All it took was one innocent comment, mumbled softly but loudly enough to reach my ears, to make my head snap around. “She is so crazy”, possibly said in jest. Needless to say, it is a very true statement about my two year old (almost three year old) daughter Emma, who has lately pushed every limit humanly possible. Our mornings begin with her forcing me awake with breakfast demands of waffles and only waffles, and the day quickly fills with her frolics of running and hiding when asked to sit on the potty, or her outright refusal to brush her teeth unless begged/threatened/bribed. You could say she has taken full ownership of the terrible two’s and her antics are quickly accelerating her into the nightmare status of an annoying, spoiled, rotten brat.
There I said it.
However, it was my husband who brazenly uttered this phrase, so nonchalant that he was, perhaps, joking. I did not laugh. And for the life of me, I could not let it go without retaliation of sorts or a disapproving frown. How dare he speak about my child like this? My precious little girl, the apple of our eyes and the most amazing child that two people could ever conceive – how could he talk smack about her? It made me furious. Only I can critique and judge our kid and this fact alone – makes me my mother.
Turning into your mother is inevitable and I tease some girlfriends about this very same attribute (especially the one with the craziest of mothers). But truth be told, I could only benefit from turning into my mother. In fact, I would be darn lucky if I did a bit more of it. She was a wonderful woman and has gained martyr like status since passing in 1998. Kind, compassionate, open-minded, generous to a fault, loving, friendly – my mother was one of the most likable people you would ever meet. If you were lucky to know her, you wanted to be her friend and if you ever met her just once, she considered you to be one by the end of the conversation. A ‘salt of the earth’ and a ‘gem’ all rolled into one – that was my mom. I was blessed to have her in my life daily for 23 years and I feel privileged to have her watching over me now.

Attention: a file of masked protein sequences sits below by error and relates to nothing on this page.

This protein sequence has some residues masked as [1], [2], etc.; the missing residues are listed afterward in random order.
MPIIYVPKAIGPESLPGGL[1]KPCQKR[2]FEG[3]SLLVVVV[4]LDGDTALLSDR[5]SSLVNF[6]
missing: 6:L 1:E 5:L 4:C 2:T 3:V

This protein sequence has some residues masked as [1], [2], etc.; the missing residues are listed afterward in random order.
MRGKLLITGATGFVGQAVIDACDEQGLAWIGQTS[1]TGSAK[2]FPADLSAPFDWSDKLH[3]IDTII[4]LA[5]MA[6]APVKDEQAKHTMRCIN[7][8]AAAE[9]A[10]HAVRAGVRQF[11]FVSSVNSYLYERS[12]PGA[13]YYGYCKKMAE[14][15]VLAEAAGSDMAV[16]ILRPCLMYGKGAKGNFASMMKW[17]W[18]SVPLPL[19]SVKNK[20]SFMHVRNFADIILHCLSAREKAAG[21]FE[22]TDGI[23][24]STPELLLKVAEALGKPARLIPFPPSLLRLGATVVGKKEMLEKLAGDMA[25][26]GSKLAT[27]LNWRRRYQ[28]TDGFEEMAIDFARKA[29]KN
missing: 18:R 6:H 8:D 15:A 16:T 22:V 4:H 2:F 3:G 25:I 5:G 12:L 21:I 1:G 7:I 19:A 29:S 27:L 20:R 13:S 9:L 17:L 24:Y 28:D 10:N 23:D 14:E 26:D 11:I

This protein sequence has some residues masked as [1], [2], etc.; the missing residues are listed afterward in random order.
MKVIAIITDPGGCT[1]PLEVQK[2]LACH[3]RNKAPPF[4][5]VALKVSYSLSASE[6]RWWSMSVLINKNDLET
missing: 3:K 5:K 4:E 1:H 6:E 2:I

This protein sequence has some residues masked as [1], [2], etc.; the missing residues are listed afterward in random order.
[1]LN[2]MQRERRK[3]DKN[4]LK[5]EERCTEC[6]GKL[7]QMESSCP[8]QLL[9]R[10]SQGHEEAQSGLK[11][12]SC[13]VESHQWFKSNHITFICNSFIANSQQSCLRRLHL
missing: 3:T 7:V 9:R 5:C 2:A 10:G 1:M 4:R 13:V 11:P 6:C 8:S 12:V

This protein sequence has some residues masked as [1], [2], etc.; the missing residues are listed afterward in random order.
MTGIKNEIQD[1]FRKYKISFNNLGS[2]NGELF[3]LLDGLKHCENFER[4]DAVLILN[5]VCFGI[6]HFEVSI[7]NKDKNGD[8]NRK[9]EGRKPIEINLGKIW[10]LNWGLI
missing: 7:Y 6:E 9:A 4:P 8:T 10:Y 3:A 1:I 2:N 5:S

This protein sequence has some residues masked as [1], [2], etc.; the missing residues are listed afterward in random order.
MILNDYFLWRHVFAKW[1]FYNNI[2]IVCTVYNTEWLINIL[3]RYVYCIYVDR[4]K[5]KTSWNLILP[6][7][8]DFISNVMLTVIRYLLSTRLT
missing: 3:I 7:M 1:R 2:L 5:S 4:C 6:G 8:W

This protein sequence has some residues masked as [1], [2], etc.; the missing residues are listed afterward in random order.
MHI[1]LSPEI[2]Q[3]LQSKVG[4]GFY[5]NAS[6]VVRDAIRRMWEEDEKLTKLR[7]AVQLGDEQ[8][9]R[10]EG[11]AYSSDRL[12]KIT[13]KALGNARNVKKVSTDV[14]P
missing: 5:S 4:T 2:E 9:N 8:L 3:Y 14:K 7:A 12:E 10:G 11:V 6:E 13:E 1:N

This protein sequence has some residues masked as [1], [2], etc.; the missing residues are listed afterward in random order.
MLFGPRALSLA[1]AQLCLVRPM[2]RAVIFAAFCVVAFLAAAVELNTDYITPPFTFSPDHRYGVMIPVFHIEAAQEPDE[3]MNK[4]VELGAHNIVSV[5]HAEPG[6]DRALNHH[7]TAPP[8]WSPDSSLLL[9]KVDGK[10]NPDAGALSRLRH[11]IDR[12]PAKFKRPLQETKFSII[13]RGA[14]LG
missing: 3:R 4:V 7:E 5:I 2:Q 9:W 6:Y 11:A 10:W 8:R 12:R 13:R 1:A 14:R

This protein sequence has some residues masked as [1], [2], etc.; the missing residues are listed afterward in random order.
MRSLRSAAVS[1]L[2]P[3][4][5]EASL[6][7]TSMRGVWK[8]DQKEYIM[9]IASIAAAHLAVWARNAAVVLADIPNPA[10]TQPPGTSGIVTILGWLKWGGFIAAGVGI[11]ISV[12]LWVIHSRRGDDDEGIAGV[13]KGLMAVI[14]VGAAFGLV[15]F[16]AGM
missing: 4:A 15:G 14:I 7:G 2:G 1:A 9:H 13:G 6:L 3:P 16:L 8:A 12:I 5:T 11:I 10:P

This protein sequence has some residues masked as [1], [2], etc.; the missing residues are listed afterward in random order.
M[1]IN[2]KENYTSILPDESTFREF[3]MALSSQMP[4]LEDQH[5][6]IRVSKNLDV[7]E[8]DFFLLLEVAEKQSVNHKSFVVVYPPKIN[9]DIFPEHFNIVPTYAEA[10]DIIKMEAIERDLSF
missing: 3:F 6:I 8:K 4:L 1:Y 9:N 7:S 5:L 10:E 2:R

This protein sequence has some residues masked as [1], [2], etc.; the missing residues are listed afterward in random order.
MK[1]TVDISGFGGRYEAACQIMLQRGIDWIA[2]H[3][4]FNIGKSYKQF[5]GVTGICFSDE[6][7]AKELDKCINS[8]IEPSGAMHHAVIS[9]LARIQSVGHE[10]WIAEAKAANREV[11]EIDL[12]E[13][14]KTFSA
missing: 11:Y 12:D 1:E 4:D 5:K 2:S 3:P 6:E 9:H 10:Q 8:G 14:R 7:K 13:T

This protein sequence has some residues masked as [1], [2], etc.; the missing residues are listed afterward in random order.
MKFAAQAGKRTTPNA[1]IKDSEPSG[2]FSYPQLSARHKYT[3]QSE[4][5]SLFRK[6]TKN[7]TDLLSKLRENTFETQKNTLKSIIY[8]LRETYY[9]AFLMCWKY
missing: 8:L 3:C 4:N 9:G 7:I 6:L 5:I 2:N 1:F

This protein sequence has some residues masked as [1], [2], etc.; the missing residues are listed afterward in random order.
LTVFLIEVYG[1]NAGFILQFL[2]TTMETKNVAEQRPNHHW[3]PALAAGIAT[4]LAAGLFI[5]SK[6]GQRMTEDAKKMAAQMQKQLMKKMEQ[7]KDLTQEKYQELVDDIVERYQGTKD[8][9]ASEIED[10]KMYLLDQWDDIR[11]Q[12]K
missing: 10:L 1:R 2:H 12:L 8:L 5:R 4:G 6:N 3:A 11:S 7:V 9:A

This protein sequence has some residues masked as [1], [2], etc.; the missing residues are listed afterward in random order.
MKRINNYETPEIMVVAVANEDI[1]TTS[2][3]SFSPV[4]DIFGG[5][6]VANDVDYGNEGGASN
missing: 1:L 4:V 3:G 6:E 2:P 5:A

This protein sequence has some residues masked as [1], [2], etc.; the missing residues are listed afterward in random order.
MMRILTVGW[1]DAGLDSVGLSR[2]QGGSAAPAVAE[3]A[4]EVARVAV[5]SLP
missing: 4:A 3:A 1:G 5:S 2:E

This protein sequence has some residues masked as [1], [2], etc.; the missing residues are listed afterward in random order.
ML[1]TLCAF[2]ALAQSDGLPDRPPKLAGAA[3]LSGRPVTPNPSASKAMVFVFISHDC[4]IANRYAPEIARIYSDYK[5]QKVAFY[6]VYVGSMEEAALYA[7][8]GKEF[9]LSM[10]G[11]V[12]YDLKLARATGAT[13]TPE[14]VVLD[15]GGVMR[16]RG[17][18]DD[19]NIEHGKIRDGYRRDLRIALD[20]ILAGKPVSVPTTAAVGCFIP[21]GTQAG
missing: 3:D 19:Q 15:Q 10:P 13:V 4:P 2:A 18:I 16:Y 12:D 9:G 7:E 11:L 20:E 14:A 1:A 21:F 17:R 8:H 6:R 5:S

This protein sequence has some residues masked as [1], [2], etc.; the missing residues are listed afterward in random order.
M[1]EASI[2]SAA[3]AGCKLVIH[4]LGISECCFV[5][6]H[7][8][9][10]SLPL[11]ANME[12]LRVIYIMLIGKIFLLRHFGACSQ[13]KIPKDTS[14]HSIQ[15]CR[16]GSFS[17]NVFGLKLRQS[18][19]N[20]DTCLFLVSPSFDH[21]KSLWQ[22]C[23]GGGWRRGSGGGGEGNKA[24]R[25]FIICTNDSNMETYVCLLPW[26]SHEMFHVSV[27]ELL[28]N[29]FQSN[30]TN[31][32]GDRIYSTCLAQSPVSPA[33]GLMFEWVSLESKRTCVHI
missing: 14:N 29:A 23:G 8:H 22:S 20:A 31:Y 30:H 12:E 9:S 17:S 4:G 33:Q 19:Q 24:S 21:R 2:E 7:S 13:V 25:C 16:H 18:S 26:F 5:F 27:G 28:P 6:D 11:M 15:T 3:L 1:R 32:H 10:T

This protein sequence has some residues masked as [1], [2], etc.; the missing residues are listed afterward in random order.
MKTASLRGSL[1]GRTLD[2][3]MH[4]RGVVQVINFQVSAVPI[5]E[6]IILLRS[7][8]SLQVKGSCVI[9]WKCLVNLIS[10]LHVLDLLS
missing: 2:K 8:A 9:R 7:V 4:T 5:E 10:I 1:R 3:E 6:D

Unfortunately, I didn’t inherit much of her kindhearted traits. Don’t get me wrong – I am not a complete unfeeling, tightfisted, cold-hearted witch. I can be nice, sometimes. But of all of my mother’s traits I could have ended up with, I absolutely have mastered the “how dare you talk about my child (only I can)” characteristic. I know many people, especially mothers, possess this characteristic. I am not unique in this, but maybe the intensity of this need to protect and defend is a bit remarkable, even for a mother. No one can criticize my baby. Not you, not God, and, sure as hell, not my husband. (Yes, she is his child too. That is the same excuse he gives me, so don’t even try it). Does this make me crazy (much like my kid according to my husband)? I don’t think so. I think it makes me caring and dedicated and blindly loving to a fault. Just like my mother.